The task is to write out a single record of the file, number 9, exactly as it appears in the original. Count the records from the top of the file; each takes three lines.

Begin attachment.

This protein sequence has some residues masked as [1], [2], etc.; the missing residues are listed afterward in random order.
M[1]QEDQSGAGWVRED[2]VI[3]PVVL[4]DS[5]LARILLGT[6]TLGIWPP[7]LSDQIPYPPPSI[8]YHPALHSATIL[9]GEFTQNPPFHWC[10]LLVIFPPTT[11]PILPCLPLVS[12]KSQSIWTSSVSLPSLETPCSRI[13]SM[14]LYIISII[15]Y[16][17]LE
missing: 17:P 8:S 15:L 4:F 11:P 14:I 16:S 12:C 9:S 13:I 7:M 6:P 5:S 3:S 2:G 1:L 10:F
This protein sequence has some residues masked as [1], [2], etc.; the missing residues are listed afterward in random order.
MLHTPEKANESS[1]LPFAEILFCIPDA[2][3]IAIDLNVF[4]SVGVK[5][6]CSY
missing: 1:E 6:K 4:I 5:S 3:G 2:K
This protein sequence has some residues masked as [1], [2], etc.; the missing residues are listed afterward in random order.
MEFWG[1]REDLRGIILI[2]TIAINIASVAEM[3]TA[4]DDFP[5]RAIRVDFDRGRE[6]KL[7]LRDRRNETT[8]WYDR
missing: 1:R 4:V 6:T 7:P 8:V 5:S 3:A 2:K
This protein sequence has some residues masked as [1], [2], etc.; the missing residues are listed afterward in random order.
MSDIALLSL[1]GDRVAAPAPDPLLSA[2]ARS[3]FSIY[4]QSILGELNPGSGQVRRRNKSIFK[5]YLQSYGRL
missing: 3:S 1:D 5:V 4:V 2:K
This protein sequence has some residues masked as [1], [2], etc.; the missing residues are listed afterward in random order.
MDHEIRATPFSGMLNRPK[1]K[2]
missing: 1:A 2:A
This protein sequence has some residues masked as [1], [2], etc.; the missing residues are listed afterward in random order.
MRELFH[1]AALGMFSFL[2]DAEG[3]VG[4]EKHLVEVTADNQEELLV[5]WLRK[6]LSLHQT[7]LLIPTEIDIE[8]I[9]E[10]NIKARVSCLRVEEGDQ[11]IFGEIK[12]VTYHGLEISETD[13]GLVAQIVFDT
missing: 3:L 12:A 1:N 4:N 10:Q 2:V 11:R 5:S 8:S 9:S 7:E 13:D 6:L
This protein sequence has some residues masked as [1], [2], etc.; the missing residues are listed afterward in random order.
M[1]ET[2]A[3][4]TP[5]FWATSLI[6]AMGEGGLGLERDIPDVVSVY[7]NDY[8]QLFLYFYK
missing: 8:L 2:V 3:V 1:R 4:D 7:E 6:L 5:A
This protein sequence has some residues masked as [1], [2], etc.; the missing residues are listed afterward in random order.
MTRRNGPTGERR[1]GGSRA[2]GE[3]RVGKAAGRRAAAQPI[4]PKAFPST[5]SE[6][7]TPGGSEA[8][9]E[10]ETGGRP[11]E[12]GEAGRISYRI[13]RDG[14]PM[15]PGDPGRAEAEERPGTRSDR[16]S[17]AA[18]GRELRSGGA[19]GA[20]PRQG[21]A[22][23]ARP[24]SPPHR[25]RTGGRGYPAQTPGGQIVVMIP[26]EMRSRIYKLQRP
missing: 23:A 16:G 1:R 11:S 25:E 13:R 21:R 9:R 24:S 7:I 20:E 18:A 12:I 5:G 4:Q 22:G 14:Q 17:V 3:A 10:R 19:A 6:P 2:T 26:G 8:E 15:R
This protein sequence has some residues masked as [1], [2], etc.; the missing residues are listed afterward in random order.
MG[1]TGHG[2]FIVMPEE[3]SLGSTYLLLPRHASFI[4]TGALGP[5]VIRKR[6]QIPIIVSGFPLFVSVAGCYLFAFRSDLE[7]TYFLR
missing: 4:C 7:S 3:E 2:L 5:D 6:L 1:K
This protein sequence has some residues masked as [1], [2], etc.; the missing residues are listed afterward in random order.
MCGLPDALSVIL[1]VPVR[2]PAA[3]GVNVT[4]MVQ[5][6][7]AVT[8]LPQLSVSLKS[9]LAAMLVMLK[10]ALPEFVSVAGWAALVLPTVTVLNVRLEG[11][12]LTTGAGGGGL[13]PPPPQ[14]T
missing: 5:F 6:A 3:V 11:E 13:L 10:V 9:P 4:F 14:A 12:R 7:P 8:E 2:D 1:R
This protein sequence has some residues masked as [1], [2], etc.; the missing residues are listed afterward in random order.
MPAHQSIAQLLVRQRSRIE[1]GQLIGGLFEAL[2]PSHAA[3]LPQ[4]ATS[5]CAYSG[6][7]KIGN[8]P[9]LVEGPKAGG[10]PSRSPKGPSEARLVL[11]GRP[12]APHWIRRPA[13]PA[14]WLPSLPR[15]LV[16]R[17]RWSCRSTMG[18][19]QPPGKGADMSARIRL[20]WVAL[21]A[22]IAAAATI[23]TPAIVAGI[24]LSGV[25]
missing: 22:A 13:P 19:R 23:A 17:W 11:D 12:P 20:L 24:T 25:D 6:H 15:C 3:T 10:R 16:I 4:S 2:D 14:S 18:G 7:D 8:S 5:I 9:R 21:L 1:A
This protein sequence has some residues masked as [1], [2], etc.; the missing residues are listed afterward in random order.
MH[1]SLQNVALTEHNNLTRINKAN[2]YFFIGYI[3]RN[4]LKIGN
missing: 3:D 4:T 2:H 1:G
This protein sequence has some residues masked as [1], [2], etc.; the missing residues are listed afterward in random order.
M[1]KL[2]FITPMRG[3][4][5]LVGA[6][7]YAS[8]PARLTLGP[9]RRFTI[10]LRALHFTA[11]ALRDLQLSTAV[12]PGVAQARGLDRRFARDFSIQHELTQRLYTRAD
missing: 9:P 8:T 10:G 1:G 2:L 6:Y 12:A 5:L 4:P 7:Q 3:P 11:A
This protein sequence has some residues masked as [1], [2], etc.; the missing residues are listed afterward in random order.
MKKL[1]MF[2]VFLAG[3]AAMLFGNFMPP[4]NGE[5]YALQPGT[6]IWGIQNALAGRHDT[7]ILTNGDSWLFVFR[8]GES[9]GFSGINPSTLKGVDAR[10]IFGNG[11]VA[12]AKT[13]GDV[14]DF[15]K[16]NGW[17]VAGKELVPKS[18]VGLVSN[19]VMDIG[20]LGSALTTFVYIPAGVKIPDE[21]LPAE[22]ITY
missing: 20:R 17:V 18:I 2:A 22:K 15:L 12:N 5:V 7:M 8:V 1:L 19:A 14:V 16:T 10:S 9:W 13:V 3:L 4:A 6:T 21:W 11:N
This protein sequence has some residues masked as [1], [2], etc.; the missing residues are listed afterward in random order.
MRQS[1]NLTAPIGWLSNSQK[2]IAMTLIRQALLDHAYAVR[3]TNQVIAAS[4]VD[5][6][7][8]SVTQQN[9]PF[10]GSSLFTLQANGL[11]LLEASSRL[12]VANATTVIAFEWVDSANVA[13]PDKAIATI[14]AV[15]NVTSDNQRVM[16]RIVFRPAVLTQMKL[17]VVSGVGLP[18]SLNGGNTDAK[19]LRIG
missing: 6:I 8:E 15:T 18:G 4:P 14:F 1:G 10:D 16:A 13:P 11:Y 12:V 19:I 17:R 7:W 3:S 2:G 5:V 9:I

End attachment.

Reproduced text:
This protein sequence has some residues masked as [1], [2], etc.; the missing residues are listed afterward in random order.
MG[1]TGHG[2]FIVMPEE[3]SLGSTYLLLPRHASFI[4]TGALGP[5]VIRKR[6]QIPIIVSGFPLFVSVAGCYLFAFRSDLE[7]TYFLR
missing: 4:C 7:S 3:E 2:L 5:D 6:L 1:K